Education: To PowerPoint or not to PowerPoint - that is the question
All classrooms have a Windows-based PC, a data projector and a "smart board" which acts as a screen and white board.
If you decide to use PowerPoint slides you can take them on a USB stick - but allow a few extra minutes to set up at the start of the talk - the teacher will be there to help you.
Keep your eye on time!
- Take a clock,
- take an egg-timer,
- put your watch on the table/desk in front of you,
- run the clock/alarm app on your tablet or smart phone,
- watch the classroom clock (most classrooms have a clock),
- or even ask one of the class to remind you every 10 minutes as you go along.
There are pros and cons with PowerPoint.
- It allows you to lay out what you want to cover during the talk.
- It is an aide memoir to keep you on course with nothing forgotten.
- It allows you to practice your talk to get the timing right.
- It allows you to put more on a slide than you need to actually talk about - for example, a list of gods or religions.
- It allows you to mix text with images - the Internet is full of images you can capture and use.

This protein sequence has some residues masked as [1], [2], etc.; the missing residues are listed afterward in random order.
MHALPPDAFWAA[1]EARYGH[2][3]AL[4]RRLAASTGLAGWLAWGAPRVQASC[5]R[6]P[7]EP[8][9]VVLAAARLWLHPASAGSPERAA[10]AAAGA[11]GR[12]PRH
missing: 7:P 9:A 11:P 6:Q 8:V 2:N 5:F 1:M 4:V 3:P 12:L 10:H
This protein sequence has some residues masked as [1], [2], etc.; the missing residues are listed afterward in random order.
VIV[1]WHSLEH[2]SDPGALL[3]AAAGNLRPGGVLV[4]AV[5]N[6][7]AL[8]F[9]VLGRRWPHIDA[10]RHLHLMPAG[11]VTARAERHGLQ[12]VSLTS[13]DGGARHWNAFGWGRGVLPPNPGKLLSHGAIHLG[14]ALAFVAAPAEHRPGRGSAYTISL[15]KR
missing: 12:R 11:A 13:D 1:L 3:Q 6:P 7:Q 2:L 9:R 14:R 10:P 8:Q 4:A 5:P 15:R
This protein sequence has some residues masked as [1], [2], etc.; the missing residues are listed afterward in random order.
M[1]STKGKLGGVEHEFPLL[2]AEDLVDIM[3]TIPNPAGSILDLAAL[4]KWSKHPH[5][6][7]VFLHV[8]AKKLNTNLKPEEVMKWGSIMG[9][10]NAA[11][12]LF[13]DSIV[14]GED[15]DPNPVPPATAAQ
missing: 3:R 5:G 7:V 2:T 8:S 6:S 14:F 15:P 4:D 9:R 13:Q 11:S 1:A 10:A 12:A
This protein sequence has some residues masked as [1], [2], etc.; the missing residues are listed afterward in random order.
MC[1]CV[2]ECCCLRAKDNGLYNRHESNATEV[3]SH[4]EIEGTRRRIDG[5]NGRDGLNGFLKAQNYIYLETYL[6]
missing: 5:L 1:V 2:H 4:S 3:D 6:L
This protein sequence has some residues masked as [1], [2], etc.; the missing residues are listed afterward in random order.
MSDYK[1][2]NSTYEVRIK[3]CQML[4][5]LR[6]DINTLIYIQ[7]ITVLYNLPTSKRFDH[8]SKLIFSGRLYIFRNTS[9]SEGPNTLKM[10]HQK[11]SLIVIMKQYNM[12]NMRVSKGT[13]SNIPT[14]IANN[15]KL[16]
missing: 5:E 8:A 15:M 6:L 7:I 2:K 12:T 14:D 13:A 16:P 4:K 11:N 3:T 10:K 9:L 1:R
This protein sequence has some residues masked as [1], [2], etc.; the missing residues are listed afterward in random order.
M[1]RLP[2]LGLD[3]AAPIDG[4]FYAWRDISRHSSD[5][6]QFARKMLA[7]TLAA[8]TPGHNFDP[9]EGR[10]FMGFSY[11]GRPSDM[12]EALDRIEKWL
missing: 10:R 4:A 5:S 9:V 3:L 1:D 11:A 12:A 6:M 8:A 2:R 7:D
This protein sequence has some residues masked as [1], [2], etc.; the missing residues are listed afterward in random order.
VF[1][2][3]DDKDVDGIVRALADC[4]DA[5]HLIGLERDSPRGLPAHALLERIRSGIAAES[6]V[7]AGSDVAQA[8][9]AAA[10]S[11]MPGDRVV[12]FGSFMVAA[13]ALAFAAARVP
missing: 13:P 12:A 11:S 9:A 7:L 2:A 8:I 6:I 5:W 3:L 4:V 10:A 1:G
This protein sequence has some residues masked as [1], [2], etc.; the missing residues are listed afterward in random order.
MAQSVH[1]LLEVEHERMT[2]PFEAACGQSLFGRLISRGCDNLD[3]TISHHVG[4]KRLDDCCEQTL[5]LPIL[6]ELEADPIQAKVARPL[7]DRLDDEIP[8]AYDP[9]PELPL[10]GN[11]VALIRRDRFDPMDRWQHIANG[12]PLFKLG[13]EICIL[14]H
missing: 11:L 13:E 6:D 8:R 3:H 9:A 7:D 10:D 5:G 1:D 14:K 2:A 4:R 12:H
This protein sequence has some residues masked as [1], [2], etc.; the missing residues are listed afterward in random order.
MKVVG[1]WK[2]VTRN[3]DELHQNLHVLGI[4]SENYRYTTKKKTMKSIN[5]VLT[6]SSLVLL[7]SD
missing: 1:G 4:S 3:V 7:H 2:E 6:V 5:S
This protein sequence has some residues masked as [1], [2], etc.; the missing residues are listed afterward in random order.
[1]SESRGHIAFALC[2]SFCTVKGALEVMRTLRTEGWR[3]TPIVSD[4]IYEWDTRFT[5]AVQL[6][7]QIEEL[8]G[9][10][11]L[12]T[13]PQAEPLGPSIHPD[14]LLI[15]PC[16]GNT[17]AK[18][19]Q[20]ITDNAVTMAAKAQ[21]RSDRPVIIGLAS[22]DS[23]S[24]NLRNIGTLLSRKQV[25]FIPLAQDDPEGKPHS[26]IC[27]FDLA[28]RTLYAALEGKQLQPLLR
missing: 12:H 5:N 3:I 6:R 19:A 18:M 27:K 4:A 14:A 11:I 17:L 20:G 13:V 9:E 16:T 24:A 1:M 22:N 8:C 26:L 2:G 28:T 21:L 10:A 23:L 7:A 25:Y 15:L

- It is visual - and most of what we learn comes through our eyes.
- It allows you to leave a copy with the teacher.
- You may not feel confident using PowerPoint to create a presentation. There is nothing worse that being out of your comfort zone - you must feel comfortable. We can help if you wish but the best advice is "if you don't feel comfortable with it, don't use it."
- It is rigid - it lacks the spontaneity of someone just talking.
- Pupils and teachers (and everyone in business) see PowerPoint presentations every day of their lives.
- It forces a seating structure which you may not want. For example, lower down primary school it may work best if pupils are seated on the floor and you are seated on a chair in story-teller mode.